• To begin, there will be four one-hour sessions per month
    • We’ll also follow a trade together. Via blog posts, video, or live meetings, I’ll explain my thoughts at each stage of the trade – from entry to exit. You get to see how decisions are made – and that’s a learning experience difficult to find (without paying big bucks). I’ll consider alternatives for each trade. Deciding when to exit is also part of the experience.

      Please keep in mind that conservative and aggressive traders have different points of view, and I’ll fit that into the discussion whenever possible. Some decisions will be too conservative for you, while others are too aggressive. When you recognize that, you’ve come along way towards defining your own comfort zone.

    • Members are invited to suggest a trade to follow and/or to contribute to all discussions.
    • There’s a Gold Member’s blog
    • I’m preparing video courses (extra cost) that work for those who prefer the more traditional learning experience.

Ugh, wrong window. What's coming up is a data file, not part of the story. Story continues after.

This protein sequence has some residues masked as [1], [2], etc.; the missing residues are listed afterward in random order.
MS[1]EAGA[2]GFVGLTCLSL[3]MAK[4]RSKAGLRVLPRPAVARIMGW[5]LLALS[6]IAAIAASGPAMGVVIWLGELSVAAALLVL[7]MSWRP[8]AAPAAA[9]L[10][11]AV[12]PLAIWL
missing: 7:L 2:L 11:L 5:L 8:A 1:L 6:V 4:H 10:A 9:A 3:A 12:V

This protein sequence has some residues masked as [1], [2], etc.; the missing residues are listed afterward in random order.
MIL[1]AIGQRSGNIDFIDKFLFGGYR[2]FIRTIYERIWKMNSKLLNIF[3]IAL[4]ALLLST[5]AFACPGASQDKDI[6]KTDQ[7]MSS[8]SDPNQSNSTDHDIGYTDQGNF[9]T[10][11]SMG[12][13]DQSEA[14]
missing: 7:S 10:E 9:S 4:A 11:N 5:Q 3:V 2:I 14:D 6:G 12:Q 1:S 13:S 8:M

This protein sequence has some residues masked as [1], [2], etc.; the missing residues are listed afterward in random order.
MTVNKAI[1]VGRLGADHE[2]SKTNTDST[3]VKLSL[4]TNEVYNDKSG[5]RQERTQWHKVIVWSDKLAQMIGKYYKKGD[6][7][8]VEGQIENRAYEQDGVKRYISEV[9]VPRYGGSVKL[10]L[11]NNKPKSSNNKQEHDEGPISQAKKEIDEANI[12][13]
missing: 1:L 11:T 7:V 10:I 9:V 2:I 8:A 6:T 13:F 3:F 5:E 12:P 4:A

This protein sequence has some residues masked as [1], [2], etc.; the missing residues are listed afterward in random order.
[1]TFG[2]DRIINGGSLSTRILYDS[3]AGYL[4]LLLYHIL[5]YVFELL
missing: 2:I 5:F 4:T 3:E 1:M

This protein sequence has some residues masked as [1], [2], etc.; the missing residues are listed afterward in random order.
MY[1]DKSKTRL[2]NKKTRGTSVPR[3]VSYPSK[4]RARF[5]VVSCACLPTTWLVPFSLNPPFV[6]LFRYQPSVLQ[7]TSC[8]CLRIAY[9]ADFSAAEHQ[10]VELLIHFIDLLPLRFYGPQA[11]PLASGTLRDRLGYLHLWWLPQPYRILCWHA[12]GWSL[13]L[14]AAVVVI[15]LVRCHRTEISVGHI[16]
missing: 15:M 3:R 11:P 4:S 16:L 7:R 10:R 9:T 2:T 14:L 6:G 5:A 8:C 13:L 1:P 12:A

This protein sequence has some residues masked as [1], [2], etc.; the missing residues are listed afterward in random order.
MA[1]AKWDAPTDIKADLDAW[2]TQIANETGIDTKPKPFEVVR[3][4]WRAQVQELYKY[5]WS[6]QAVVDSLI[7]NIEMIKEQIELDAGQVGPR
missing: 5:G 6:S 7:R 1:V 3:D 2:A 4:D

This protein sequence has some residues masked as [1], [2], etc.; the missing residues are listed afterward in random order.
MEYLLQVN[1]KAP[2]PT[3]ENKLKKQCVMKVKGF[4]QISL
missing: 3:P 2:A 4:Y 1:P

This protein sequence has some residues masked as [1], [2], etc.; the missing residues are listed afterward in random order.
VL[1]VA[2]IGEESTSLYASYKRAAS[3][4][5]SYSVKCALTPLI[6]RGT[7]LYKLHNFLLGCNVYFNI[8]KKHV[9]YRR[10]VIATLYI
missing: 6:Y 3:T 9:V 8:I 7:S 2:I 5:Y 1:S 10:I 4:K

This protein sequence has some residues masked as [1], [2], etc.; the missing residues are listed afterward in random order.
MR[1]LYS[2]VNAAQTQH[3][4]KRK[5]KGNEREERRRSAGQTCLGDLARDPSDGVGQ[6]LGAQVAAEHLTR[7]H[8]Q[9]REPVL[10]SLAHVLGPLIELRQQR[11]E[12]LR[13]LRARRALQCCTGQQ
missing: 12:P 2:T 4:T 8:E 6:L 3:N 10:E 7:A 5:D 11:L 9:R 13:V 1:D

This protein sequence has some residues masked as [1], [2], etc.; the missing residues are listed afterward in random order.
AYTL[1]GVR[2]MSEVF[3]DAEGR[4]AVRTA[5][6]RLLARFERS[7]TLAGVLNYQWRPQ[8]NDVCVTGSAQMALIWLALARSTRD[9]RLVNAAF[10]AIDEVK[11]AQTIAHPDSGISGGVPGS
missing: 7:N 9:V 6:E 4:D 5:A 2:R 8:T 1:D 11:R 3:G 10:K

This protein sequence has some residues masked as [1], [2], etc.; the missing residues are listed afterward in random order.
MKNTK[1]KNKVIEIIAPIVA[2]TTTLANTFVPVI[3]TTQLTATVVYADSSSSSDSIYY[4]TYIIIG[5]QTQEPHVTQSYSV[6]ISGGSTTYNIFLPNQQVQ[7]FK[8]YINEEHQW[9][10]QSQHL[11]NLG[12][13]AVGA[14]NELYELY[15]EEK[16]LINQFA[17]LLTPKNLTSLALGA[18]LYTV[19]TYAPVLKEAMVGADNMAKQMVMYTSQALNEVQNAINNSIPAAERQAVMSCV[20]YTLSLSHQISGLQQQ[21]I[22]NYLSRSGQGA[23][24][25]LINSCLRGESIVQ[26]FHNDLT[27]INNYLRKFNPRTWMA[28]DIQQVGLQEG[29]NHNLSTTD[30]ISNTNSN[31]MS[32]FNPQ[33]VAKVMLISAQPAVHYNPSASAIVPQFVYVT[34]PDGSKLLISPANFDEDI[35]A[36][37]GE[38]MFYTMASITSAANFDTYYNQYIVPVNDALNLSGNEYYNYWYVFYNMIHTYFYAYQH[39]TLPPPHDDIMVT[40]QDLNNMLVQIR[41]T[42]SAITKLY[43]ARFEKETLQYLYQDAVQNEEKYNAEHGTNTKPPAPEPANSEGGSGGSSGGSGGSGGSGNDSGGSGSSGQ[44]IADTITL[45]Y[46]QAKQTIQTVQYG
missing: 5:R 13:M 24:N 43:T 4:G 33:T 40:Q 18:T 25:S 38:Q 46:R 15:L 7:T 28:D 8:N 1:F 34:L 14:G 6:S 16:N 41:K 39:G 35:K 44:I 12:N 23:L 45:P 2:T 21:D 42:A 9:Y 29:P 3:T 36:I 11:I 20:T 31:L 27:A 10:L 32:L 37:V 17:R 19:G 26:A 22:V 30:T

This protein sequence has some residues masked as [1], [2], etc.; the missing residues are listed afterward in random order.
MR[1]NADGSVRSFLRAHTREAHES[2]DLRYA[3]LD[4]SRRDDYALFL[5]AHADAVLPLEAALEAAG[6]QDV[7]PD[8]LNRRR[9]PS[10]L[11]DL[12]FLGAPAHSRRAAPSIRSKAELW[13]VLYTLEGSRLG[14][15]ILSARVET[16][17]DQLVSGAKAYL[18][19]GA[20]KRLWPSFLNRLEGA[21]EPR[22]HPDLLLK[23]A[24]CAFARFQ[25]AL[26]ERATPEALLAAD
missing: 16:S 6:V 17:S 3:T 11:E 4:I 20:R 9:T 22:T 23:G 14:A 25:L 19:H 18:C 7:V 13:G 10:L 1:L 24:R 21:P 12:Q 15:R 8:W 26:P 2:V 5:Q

The cost?

    Gold Membership is $37/month. With a 30-day money back guarantee.
    This is an incredible value.

    Join as a Gold Member and become part of the group.

    ***

    March 2011 issue of Expiring Monthly will be published later today. If you are not already a subscriber, now is a great time to begin a subscription.

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    ITM Calls as a Stock Substitute

    I found this series of questions to be quite valuable. Here we have a relatively new options trader who finds an excellent method for reducing risk, but who gets caught up in a mistake that makes him question his methods.

    Mark,

    I’ve been using DITM options for swing trades, while utilizing the leverage to potentially increase the return of buying stock outright.

    Plus much less downside risk, unless you decide to buy extra options with the cash not used to buy stock. To be clear, I’m hoping that you do not decide to buy 10 calls, paying $8 each, Instead of $100 shares at $80/share. That’s a very bad idea. You must determine your correct position size by the number of shares you would have bought, and buy only one call for each of those 100 shares. Careful position sizing is essential to risk management.